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Archdiocesan officials discuss parish financial impact of pandemic


Cardinal O'Malley addresses a video conference held April 27 for parish leaders to discuss the financial impact of the coronavirus pandemic on parishes. Pilot photo

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BRAINTREE -- The archdiocese's leadership offered sobering suggestions for parish leaders to consider during an April 27 video conference addressing the COVID-19 pandemic's long-term impact on parishes.

Those invited to the conference included priests, deacons, parish business managers and staff members, as well as parish council and finance council members. Within minutes of its start time, the conference exceeded its technical limit of 1,000 participants, with over 1,300 attempting to attend. However, organizers said a recording of the conference and copies of related documents would be sent to all those who had registered for the conference.

The overarching topic of the webinar was the financial impact of the pandemic on parish communities, whose revenues are suffering in the absence of weekly collections at Mass. Multiple speakers addressed the possibility of merging parishes in order to make them "fiscally viable."

In his opening remarks of the virtual event, Cardinal Seán P. O'Malley acknowledged that, at his request, Father Paul Soper, secretary of evangelization and discipleship, had been calling parishes over the previous two weeks to raise the option of merging parishes.

"Some people have shared their concern that the archdiocese is using a huge financial hardship to force mergers. I want to clearly state that we are not, and we do not intend to force mergers. We're working with parishes to prevent a situation where they close due to not being able to pay the basic operating expenses," the cardinal said, adding that "Unfortunately some parishes could find themselves in this situation during the coming months."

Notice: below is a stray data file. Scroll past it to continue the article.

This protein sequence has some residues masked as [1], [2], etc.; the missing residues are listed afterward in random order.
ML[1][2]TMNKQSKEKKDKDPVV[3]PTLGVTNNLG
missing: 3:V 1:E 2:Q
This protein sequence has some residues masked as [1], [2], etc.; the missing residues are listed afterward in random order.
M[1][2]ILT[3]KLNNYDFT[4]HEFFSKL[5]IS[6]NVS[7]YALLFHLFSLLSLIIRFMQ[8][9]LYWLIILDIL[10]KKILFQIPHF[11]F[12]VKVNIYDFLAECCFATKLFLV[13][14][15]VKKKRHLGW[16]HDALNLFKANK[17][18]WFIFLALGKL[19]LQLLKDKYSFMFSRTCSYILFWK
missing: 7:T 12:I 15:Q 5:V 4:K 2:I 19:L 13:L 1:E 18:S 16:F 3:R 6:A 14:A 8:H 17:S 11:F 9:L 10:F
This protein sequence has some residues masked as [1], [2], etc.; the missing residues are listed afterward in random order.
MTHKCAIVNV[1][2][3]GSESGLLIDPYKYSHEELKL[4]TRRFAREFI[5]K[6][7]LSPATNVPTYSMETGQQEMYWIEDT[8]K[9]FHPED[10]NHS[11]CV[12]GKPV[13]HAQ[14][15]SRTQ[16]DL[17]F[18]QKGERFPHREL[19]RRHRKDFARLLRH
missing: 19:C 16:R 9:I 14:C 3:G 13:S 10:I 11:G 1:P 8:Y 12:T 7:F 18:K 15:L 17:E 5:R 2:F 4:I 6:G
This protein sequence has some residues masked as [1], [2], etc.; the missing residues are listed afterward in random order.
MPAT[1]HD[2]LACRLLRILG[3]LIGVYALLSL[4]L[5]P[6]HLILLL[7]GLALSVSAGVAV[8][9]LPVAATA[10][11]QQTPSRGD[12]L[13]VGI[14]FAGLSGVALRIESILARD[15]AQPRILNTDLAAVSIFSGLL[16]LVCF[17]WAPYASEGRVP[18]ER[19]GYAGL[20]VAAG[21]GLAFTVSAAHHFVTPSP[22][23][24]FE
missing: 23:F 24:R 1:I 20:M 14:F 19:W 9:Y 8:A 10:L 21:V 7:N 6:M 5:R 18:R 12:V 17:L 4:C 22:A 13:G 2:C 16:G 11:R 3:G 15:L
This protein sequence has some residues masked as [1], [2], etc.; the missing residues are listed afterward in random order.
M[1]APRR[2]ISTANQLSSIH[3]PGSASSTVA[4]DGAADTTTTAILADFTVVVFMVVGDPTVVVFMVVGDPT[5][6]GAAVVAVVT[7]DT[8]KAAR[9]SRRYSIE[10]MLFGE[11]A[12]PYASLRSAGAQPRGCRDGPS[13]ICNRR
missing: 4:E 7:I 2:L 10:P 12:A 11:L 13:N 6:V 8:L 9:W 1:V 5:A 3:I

Chancellor John Straub spoke at length about the challenging financial situation parishes are facing and the resources that are available to them through the archdiocese. He emphasized the need for parishes to form long-term financial plans, looking forward, not just until the point of reopening, but at the next 12 to 18 months.

In the past, Straub said, parishes facing financial emergencies could appeal to a revolving loan fund, which is made up of parish savings accounts. This option is no longer available, since parishes are now relying on those funds for operating expenses.

Straub said that Massachusetts was currently in the "peak" of the pandemic, and that it took two months to reach that point. He said he thinks it may take just as long to begin resuming parish activities.

On April 21, Gov. Charlie Baker had announced that schools would not resume session for the remainder of the 2019-2020 academic year. Straub said schools should plan for the possibility of only reopening virtually in the fall. He also noted that schools are facing financial hardships because families are struggling to pay tuition.

Straub also spoke of possible measures that churches may need to take in the near term when they are able to reopen. Even when public gatherings are allowed, he said, new social norms and requirements of social distancing will still pose logistical challenges -- for example, protocols may need to be observed for seating, sharing materials, and distributing Communion.

Straub said the archdiocese's "90-Days Now -- For Your Parish" campaign raised $300,000 for parishes, which is not enough to make up for the difference in revenue usually earned from weekly collections. And even when Masses resume, Straub said, parishioners may not be able to contribute as much as they did before the pandemic, because of high unemployment and the looming prospect of a recession or depression.

Straub suggested that communities "Plan for the worst-case scenario (and) hope for the best."

Conference presenters Denise Biernat, director of parish services, and Father Soper spoke about the process of merging parishes. Father Robert Blaney, secretary of ministerial personnel, also explained how such changes would impact priest assignments.

Father Charles Higgins, pastor of St. Albert the Great and St. Francis Xavier Collaborative in Weymouth, shared reflections on what parishes are experiencing.

He suggested that parish leaders need to have a "wider perspective."

"I think that we have to be creative, we have to let go of old borders, and not only the borders of parish life, I mean the borders of our own personal mentality. How can we minister to the people in the archdiocese, in our own local parishes? By using the gifts and talents we have in our own present environment," Father Higgins said.

He added that, although this is "a very challenging time, I think it also can be a hopeful time. The Spirit of God has given to us this time to reform our Church."

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